Did Donald Trump really have sex with his friends' wives?
Donald Trump’s reported disclosure of highly classified information to high-ranking Russian officials may be “a violation of the President’s oath of office” that could lead to his impeachment, national security lawyers have said.
The President reportedly divulged highly sensitive information about a planned Isis operation during a meeting in the Oval Office with Russian Foreign Minister Sergei Lavrov and US Ambassador Sergey Kislyak.
The intelligence was supplied by a US ally in the fight against the militant group, two officials with knowledge of the situation said.
“Questions of criminality aside ... If the President gave this information away through carelessness or neglect, he has arguably breached his oath of office,” the experts said in a post on the legal blog Lawfare.
At his inauguration, the President pledged to “faithfully execute the Office of President of the United States" and “preserve, protect and defend the Constitution of the United States”.
The authors added: “It’s very hard to argue that carelessly giving away highly sensitive material to an adversary foreign power constitutes a faithful execution of the office of President."
They go on to cite occasions on which oath violations were used or seriously considered as grounds to impeach previous Presidents including Andrew Johnson, Richard Nixon and Bill Clinton.
"There’s thus no reason why Congress couldn’t consider a grotesque violation of the President’s oath as a standalone basis for impeachment—a high crime and misdemeanor in and of itself," the authors, who include a Harvard Law School professor, said.
Mr Trump’s administration was plunged into fresh controversy on Monday after The Washington Post reported the leak.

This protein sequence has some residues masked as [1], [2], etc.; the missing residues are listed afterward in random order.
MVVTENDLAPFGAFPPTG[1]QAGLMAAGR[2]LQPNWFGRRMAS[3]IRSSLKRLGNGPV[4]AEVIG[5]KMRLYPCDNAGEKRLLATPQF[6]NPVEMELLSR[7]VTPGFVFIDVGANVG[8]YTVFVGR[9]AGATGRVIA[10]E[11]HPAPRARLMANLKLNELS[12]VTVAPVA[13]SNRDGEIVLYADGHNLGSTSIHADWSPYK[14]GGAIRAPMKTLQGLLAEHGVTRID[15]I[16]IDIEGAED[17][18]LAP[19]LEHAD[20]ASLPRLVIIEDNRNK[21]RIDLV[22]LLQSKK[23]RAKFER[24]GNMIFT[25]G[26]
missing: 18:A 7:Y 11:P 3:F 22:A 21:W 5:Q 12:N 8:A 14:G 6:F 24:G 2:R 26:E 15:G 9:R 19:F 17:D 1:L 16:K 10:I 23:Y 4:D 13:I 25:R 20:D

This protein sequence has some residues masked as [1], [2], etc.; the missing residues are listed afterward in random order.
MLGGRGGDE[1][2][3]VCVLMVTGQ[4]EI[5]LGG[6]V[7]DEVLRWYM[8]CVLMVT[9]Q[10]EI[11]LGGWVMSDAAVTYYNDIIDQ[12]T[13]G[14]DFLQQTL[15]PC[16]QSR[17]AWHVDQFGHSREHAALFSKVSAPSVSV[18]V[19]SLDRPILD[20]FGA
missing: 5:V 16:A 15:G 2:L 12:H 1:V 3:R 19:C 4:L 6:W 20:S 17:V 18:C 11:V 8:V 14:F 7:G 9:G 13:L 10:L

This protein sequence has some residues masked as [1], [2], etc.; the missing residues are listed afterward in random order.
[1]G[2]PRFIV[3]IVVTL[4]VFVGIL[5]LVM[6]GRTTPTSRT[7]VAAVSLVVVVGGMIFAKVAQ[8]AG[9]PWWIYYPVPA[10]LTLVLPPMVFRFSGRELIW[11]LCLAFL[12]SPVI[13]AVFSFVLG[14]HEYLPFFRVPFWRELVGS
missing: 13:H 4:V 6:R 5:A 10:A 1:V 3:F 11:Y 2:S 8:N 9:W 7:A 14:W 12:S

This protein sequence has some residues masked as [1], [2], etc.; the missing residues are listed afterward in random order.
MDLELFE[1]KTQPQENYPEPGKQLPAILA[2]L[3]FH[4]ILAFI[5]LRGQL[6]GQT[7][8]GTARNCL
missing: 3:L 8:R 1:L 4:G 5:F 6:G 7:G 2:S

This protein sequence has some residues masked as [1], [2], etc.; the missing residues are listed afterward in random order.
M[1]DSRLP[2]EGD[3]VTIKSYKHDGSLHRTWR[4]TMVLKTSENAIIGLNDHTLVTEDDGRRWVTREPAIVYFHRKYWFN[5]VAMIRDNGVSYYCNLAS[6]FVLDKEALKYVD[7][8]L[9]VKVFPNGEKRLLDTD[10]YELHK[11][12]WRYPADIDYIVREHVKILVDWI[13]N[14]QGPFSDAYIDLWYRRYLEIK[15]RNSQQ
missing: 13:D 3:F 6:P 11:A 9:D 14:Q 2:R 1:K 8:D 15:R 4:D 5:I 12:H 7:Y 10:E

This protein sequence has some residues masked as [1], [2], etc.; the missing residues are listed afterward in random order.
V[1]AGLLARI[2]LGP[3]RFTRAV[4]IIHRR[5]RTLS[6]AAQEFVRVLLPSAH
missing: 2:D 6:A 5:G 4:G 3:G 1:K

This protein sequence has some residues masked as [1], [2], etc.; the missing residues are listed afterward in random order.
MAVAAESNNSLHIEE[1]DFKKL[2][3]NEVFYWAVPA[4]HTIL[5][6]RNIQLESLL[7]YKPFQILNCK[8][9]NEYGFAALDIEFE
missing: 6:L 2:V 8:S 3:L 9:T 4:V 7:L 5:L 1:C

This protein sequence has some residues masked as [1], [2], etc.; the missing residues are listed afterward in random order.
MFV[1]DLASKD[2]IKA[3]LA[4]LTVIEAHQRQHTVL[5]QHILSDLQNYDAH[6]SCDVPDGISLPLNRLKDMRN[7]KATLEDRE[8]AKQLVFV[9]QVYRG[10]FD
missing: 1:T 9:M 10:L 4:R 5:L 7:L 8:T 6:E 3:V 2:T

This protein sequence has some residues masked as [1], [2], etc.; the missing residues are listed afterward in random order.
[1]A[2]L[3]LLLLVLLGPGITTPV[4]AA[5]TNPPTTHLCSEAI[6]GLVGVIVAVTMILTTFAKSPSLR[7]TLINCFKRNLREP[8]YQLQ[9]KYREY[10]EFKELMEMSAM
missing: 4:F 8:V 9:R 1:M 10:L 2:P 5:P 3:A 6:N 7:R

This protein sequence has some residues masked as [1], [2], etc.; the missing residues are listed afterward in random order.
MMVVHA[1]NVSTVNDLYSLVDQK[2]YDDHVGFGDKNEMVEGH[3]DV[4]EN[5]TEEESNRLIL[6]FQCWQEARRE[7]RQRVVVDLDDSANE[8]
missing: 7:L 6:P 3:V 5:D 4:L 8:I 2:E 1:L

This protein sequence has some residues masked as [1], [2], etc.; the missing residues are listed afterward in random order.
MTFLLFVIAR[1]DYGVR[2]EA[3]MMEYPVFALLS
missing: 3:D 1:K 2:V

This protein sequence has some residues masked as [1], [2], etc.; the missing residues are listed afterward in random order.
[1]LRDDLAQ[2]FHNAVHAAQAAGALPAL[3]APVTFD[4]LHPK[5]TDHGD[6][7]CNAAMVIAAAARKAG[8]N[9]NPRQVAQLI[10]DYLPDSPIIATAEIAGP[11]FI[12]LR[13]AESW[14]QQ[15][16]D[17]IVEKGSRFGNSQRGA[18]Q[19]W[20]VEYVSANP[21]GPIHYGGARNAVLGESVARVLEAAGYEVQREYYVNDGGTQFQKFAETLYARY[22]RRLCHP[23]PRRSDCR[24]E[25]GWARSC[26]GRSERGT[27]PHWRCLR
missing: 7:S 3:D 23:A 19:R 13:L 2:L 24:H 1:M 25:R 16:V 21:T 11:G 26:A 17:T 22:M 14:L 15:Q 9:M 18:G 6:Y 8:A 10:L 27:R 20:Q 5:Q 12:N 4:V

One official said the intelligence discussed by Mr Trump was classified “top secret” and only known by a handful of intelligence officials.
After Mr Trump reportedly disclosed the information in a manner described as spontaneous, officials immediately called the Central Intelligence Agency (CIA) and the National Security Agency (NSA), both of which have agreements with a number of allied intelligence services around the world, and informed them what had happened.
While the President has the authority to disclose even the most highly classified information at will, in this case he did so without consulting the ally that provided it, which threatens to jeopardise a long-standing intelligence-sharing agreement, the US officials said.
Video not available for syndication
Congressman Al Green calls for impeachment of Donald Trump
In his conversations with the Russian officials, Mr Trump appeared to be boasting about his knowledge of the looming threats, telling them he was briefed on “great intel every day,” an official with knowledge of the exchange said, according to the Post.
One of the officials with knowledge of Mr Trump's meeting with the Russian told Reuters the timing of the disclosure was “particularly unfortunate”, as the was President preparing for a White House meeting on Tuesday with Turkish President Recep Tayyip Erdogan, an ally in the fight against Isis.
The White House said the allegations were incorrect.
“The story that came out tonight as reported is false,” HR McMaster, Mr Trump's national security adviser, told reporters at the White House, adding that the leaders reviewed a range of common threats including to civil aviation.
“At no time were intelligence sources or methods discussed. The President did not disclose any military operations that were not already publicly known... I was in the room. It didn't happen,” he said.
The initial story by the Post, however, did not report that Mr Trump shared intelligence sources or methods with Russian officials, but rather the contents of the information gathered.
Bob Corker, the Republican head of the Senate Foreign Relations Committee, called the allegations “very, very troubling” if true.
”Obviously, they are in a downward spiral right now and they've got to come to grips with all that’s happening,“ he said of the White House.
The latest controversy came as Mr Trump's administration reels from the fallout over his abrupt dismissal of former FBI Director James Comey and amid congressional calls for an independent investigation into allegations of Russian meddling in the 2016 US election.
Reuters contributed to this report